Category Archives: Suspense

Review: Imperfect Justice by Cara Putman

Title: Imperfect Justice by Cara Putman
Hidden Justice Series Book Two
Publisher: Thomas Nelson Publishing
Genre: Contemporary, Inspirational, Romance, Suspense, Mystery
Length: 352 pages
Book Rating: B

Complimentary Review Copy Provided by Publisher Through NetGalley

Summary:

The police say the woman was a murderer. Emilie Wesley knows they can’t be talking about her client . . .  can they?

To the world it seems obvious: Kaylene Adams killed her daughter and then was shot by police. Attorney Emilie Wesley knows a different story: Kaylene would never hurt anyone and was looking for a way out of a controlling, abusive relationship. Her death shakes Emilie’s belief that she can make a difference for women in violent marriages. Self-doubt plagues her as she struggles to continue her work in the wake of the tragedy.

Reid Billings thought he knew his sister—right up until he learned how she died. He discovers a letter from Kaylene begging him to fight for custody of her daughters if anything should happen to her. No attorney in her right mind would support an uncle instead of the father in a custody case, but Kaylene’s letter claims Emilie Wesley will help him.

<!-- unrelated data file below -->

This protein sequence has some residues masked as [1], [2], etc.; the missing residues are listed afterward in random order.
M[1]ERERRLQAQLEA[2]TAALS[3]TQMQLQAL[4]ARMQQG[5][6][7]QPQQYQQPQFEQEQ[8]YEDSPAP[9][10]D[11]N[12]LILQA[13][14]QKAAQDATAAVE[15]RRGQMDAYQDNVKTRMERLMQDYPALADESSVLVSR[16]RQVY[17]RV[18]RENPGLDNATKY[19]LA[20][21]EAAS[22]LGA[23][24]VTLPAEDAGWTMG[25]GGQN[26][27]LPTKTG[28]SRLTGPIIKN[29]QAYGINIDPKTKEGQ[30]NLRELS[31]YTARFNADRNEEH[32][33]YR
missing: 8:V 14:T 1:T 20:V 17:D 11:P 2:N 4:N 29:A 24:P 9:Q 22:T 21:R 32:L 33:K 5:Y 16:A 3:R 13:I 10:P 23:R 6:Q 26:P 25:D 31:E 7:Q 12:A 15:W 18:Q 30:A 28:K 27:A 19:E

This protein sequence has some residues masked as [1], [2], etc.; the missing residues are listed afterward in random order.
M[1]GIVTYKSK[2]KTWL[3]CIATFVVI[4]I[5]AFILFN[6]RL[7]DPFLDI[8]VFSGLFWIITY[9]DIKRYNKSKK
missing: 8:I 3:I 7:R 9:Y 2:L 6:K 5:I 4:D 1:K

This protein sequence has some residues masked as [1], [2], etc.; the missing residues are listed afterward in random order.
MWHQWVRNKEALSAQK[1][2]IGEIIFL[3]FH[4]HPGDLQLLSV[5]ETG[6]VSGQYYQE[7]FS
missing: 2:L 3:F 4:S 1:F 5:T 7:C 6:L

Thrown together in the race to save Kaylene’s surviving daughter, Emily and Reid pursue the constantly evasive truth. If they can hang on to hope together, can they save a young girl—and find a future for themselves in the process?

Review:

Imperfect Justice by Cara Putman is an intriguing legal mystery with a gentle undercurrent of faith. This second installment in the Hidden Justice series easily stands on its own.

Emilie Wesley is a lawyer who is employed at a foundation that helps women escape from abusive relationships. She is worried when her client, Kaylene Adams, does not show up for a court appearance for an order of protection but nothing can prepare her for the reason Kaylene missed their appointment. Emilie is absolutely stunned by the news Kaylene is dead and authorities suspect she shot both her daughters, killing one and critically wounding the other,  before turning the gun on herself. Emilie knows Kaylene would never do anything to harm her children so she is very eager to help when her client’s younger brother, Reid Billings, requests her help in gaining custody of his niece, Kinley.